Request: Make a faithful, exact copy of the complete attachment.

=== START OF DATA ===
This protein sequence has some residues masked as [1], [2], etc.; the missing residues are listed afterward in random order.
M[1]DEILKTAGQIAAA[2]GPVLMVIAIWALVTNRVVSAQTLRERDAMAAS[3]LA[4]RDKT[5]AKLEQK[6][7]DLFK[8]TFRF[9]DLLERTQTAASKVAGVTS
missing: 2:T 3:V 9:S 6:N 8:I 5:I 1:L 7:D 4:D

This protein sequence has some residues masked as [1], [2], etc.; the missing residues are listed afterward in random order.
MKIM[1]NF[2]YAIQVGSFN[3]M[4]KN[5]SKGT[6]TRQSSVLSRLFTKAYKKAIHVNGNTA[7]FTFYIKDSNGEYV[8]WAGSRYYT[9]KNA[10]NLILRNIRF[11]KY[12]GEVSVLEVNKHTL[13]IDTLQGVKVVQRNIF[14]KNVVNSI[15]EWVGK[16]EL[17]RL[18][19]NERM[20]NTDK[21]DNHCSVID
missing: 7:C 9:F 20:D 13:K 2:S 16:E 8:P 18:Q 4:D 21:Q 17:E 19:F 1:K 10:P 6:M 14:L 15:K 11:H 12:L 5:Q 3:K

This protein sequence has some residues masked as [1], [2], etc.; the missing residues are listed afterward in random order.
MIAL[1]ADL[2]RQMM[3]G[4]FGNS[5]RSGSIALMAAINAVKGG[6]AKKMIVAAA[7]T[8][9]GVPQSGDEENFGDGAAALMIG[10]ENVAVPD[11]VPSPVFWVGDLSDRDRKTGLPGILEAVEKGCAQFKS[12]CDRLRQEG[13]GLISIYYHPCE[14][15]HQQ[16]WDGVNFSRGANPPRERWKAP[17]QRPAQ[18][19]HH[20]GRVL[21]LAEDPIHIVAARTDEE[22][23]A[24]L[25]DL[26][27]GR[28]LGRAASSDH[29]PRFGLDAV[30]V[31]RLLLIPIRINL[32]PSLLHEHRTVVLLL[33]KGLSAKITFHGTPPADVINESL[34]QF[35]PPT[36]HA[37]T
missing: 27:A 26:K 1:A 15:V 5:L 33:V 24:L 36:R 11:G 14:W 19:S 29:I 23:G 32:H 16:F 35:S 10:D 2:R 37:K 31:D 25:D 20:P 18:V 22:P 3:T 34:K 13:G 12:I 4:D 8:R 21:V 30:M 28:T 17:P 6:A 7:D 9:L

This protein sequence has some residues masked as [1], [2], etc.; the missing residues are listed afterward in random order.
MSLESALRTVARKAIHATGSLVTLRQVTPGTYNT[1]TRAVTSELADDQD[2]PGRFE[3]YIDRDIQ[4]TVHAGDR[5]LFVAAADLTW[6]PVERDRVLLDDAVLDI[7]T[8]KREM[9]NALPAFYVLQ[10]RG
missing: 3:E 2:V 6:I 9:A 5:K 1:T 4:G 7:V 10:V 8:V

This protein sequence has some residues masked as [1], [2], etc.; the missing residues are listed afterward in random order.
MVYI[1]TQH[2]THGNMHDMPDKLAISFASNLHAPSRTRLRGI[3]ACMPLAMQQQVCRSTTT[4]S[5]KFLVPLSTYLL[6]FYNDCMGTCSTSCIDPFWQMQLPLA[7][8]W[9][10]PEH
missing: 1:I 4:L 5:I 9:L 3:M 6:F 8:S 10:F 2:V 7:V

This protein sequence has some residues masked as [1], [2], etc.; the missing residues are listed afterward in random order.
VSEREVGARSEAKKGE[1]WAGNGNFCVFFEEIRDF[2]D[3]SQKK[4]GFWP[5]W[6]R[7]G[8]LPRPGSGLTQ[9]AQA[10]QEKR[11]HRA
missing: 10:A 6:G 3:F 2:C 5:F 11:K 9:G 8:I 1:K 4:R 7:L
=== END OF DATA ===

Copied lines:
This protein sequence has some residues masked as [1], [2], etc.; the missing residues are listed afterward in random order.
M[1]DEILKTAGQIAAA[2]GPVLMVIAIWALVTNRVVSAQTLRERDAMAAS[3]LA[4]RDKT[5]AKLEQK[6][7]DLFK[8]TFRF[9]DLLERTQTAASKVAGVTS
missing: 2:T 3:V 9:S 6:N 8:I 5:I 1:L 7:D 4:D

This protein sequence has some residues masked as [1], [2], etc.; the missing residues are listed afterward in random order.
MKIM[1]NF[2]YAIQVGSFN[3]M[4]KN[5]SKGT[6]TRQSSVLSRLFTKAYKKAIHVNGNTA[7]FTFYIKDSNGEYV[8]WAGSRYYT[9]KNA[10]NLILRNIRF[11]KY[12]GEVSVLEVNKHTL[13]IDTLQGVKVVQRNIF[14]KNVVNSI[15]EWVGK[16]EL[17]RL[18][19]NERM[20]NTDK[21]DNHCSVID
missing: 7:C 9:F 20:D 13:K 2:S 16:E 8:P 18:Q 4:D 21:Q 17:E 19:F 1:K 10:P 6:M 14:L 15:K 11:H 12:L 5:Q 3:K

This protein sequence has some residues masked as [1], [2], etc.; the missing residues are listed afterward in random order.
MIAL[1]ADL[2]RQMM[3]G[4]FGNS[5]RSGSIALMAAINAVKGG[6]AKKMIVAAA[7]T[8][9]GVPQSGDEENFGDGAAALMIG[10]ENVAVPD[11]VPSPVFWVGDLSDRDRKTGLPGILEAVEKGCAQFKS[12]CDRLRQEG[13]GLISIYYHPCE[14][15]HQQ[16]WDGVNFSRGANPPRERWKAP[17]QRPAQ[18][19]HH[20]GRVL[21]LAEDPIHIVAARTDEE[22][23]A[24]L[25]DL[26][27]GR[28]LGRAASSDH[29]PRFGLDAV[30]V[31]RLLLIPIRINL[32]PSLLHEHRTVVLLL[33]KGLSAKITFHGTPPADVINESL[34]QF[35]PPT[36]HA[37]T
missing: 27:A 26:K 1:A 15:V 5:L 33:V 24:L 36:R 11:G 14:W 19:S 29:I 23:G 32:H 16:F 35:S 10:D 2:R 37:K 31:D 25:D 20:P 18:V 22:P 3:T 34:K 13:G 12:I 4:D 8:R 21:V 30:M 28:T 17:P 6:A 7:D 9:L

This protein sequence has some residues masked as [1], [2], etc.; the missing residues are listed afterward in random order.
MSLESALRTVARKAIHATGSLVTLRQVTPGTYNT[1]TRAVTSELADDQD[2]PGRFE[3]YIDRDIQ[4]TVHAGDR[5]LFVAAADLTW[6]PVERDRVLLDDAVLDI[7]T[8]KREM[9]NALPAFYVLQ[10]RG
missing: 3:E 2:V 6:I 9:A 5:K 1:T 4:G 7:V 10:V 8:V

This protein sequence has some residues masked as [1], [2], etc.; the missing residues are listed afterward in random order.
MVYI[1]TQH[2]THGNMHDMPDKLAISFASNLHAPSRTRLRGI[3]ACMPLAMQQQVCRSTTT[4]S[5]KFLVPLSTYLL[6]FYNDCMGTCSTSCIDPFWQMQLPLA[7][8]W[9][10]PEH
missing: 1:I 4:L 5:I 9:L 3:M 6:F 8:S 10:F 2:V 7:V

This protein sequence has some residues masked as [1], [2], etc.; the missing residues are listed afterward in random order.
VSEREVGARSEAKKGE[1]WAGNGNFCVFFEEIRDF[2]D[3]SQKK[4]GFWP[5]W[6]R[7]G[8]LPRPGSGLTQ[9]AQA[10]QEKR[11]HRA
missing: 10:A 6:G 3:F 2:C 5:F 11:K 9:G 8:I 1:K 4:R 7:L